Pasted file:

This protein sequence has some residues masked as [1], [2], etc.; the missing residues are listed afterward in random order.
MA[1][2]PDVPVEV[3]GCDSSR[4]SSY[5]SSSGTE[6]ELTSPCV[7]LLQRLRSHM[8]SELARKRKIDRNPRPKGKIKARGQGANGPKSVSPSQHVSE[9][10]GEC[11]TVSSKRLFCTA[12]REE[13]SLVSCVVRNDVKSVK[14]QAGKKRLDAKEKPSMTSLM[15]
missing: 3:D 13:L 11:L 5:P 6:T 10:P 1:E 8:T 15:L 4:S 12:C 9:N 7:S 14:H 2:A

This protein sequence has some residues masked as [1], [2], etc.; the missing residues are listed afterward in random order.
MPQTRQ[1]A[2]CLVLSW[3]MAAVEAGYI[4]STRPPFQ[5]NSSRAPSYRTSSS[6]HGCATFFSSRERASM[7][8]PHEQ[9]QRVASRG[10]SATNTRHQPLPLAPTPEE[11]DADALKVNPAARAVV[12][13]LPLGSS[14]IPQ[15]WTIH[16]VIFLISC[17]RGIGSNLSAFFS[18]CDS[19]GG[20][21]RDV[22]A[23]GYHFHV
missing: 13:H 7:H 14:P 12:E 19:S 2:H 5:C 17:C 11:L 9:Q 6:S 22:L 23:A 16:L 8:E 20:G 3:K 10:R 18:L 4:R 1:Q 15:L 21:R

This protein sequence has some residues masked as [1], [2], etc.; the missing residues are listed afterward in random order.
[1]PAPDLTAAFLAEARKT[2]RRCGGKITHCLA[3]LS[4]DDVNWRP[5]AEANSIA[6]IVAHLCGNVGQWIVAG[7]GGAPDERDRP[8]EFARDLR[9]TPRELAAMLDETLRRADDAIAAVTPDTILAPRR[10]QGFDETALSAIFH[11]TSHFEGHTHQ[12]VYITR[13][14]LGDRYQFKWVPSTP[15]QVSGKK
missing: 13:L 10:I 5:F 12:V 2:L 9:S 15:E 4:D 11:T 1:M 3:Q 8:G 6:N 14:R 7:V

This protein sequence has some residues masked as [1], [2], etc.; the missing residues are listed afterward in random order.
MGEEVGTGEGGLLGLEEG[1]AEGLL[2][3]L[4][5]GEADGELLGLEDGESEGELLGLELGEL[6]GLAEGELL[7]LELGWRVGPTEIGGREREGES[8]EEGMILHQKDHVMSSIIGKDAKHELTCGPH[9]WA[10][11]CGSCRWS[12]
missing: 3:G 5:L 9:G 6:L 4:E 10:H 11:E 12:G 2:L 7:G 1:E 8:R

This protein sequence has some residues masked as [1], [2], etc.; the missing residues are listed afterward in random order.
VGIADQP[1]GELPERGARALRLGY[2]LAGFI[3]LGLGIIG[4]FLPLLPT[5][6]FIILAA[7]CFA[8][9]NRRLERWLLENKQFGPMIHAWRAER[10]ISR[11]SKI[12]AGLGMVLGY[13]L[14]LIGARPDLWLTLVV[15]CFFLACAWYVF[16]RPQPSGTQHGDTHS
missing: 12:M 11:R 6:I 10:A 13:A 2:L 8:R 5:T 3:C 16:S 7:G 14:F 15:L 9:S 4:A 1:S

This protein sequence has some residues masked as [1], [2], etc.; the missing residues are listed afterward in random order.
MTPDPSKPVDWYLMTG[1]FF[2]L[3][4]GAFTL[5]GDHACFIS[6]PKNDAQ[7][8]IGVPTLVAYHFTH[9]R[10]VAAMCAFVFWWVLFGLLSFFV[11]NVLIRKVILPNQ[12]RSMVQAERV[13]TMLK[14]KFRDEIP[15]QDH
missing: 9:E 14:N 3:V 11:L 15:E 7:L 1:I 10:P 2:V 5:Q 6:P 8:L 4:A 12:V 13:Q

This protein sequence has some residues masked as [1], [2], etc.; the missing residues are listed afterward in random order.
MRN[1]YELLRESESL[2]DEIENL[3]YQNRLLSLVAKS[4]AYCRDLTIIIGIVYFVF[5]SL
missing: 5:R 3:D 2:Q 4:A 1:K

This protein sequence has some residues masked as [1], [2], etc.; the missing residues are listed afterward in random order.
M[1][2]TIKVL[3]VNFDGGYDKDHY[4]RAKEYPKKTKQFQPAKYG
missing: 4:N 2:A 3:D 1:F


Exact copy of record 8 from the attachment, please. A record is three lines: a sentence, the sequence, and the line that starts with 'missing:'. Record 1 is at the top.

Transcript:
This protein sequence has some residues masked as [1], [2], etc.; the missing residues are listed afterward in random order.
M[1][2]TIKVL[3]VNFDGGYDKDHY[4]RAKEYPKKTKQFQPAKYG
missing: 4:N 2:A 3:D 1:F